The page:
So, the mighty Mulgate Creek has done it again.

Many years ago a surveyor in a horse and cart walked along, dragging a surveyor’s chain, 22 yards long and he surveyed three bridges on three creeks and the Railways Department built three bridges on three creeks – Stoney Creek (also known as Doctor’s Creek), Mulgate Creek and Buchanans Creek, each bridge plenty big enough to handle the waters of each of these creeks.

Buchanan’s Creek has been blocked off and these waters have diverted across the plain into Mulgate Creek.

So Mulgate Creek was then carrying two lots of water.

This created some problems with flooding the main road (Newell Highway) not because of the railway bridge, but because the small wooden culvert which had been cemented over the top on the main road (Newell Highway) was capable of carrying half cusecs of water, when cleaned out.

But Mulgate flow in flood times was three to five cusecs This flooded the highway, stopping all Melbourne to Brisbane traffic.

So a Narrabri Shire engineer created a diversion around the culvert (brilliant idea).

This caused the waters of Mulgate to turn down the highway past the cemetery and under Doctor’s Creek bridge.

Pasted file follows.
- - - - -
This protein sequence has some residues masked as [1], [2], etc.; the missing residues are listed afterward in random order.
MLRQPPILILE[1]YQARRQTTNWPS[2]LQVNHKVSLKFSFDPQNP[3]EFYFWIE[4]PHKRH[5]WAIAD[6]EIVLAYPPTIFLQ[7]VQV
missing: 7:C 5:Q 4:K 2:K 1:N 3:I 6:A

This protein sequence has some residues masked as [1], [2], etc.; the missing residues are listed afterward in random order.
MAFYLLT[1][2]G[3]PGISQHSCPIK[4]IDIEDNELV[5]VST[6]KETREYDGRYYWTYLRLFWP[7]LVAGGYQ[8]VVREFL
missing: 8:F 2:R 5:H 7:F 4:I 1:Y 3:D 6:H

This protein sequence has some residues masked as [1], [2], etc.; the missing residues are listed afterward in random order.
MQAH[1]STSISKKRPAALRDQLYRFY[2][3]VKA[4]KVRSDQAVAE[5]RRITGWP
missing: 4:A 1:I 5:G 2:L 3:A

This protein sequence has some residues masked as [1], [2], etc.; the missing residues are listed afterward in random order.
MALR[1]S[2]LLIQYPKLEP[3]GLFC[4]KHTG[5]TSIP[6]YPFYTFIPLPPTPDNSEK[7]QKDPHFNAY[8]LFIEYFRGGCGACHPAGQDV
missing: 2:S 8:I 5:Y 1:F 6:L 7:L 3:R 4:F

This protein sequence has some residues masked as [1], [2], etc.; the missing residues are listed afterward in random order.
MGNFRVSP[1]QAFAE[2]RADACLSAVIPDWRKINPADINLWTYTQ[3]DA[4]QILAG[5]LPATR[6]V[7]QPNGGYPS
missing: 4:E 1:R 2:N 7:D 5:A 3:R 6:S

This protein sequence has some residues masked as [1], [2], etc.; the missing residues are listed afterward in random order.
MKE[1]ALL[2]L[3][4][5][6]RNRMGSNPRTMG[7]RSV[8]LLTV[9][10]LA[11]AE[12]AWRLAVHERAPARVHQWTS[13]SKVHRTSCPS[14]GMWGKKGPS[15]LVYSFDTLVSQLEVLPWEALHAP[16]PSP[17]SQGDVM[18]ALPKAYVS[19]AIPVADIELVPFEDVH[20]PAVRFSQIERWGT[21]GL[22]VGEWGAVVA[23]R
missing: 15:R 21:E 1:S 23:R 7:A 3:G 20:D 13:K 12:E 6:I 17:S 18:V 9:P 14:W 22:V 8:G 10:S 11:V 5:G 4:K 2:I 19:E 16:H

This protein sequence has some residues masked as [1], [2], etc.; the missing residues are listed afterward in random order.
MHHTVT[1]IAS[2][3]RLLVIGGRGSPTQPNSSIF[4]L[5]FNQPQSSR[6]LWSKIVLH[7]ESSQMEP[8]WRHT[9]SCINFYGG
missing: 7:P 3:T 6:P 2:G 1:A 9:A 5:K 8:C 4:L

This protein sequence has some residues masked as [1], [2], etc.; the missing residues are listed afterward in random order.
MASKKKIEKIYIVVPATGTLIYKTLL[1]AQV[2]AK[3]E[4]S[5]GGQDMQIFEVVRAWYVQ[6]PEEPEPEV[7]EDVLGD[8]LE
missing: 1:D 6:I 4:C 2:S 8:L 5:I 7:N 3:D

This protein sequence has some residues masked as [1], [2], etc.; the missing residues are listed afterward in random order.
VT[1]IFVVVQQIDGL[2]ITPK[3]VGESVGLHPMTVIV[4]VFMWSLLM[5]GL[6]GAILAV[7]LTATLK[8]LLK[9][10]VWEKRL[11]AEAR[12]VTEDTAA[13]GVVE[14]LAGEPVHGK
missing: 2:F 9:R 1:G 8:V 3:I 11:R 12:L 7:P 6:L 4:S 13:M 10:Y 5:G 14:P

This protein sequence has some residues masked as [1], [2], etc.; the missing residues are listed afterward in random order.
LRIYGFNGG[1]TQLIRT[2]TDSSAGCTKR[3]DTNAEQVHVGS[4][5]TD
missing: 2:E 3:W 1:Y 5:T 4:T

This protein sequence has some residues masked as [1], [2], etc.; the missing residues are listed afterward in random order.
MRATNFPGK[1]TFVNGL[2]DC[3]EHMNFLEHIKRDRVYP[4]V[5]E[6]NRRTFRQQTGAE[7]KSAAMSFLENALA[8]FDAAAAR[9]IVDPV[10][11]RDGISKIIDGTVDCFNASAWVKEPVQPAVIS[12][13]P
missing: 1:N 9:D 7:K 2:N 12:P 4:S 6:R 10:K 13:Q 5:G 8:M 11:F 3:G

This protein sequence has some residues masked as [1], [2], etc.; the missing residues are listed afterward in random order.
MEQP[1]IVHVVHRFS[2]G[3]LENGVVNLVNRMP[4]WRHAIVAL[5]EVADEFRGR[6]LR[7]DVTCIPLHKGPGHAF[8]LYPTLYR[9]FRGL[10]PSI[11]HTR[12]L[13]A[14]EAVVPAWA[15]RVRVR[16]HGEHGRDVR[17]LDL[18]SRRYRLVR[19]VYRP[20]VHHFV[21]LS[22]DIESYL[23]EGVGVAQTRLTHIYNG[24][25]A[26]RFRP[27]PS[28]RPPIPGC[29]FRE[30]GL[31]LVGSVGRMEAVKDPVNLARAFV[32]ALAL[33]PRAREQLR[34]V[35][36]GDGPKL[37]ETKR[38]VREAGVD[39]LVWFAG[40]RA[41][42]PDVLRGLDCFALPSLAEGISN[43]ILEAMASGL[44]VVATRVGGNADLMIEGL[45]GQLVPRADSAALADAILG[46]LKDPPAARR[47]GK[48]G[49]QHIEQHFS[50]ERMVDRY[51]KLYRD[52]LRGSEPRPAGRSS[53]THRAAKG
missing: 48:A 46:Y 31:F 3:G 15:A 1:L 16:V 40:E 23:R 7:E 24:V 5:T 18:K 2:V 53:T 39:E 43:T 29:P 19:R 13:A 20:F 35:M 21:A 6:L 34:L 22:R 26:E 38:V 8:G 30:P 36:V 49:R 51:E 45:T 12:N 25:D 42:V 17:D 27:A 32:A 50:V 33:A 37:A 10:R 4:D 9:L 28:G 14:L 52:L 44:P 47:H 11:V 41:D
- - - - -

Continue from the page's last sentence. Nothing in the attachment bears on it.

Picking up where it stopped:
This caused so many problems, completely blocking the highway for quite long periods, that the highway had to be shifted to where it is today.

So the waters of Mulgate Creek and Doctor’s Creek now meet head-on, stopping each other and creating an enormous back-up, right in front of the bridge they are expected to flow freely under.

A bridge designed to carry the waters of one creek, is now carrying the waters of three creeks.

This is not helped by the bank the Narrabri Shire has recently built, restricting Mulgate between the road and the rail line, using the railway line embankment as a flood bank, and concentrating the flow of Mulgate so that it impacts stronger on Doctors Creek.

To explain to readers – turn two hoses on in your garden, place them side by side with both lots of water running the same way, then turn them so the waters meet running the same way, note how the waters flow.

Then turn them so they face each other and watch how the waters do not flow.

This is what the waters of Mulgate and Doctors Creek are doing.

It is a hydrological nightmare.

So who/what do we blame? Climate change? Mother Nature? An act of God? How do we fix it?

Water will find its own way.

Bill Robinson, Narrabri

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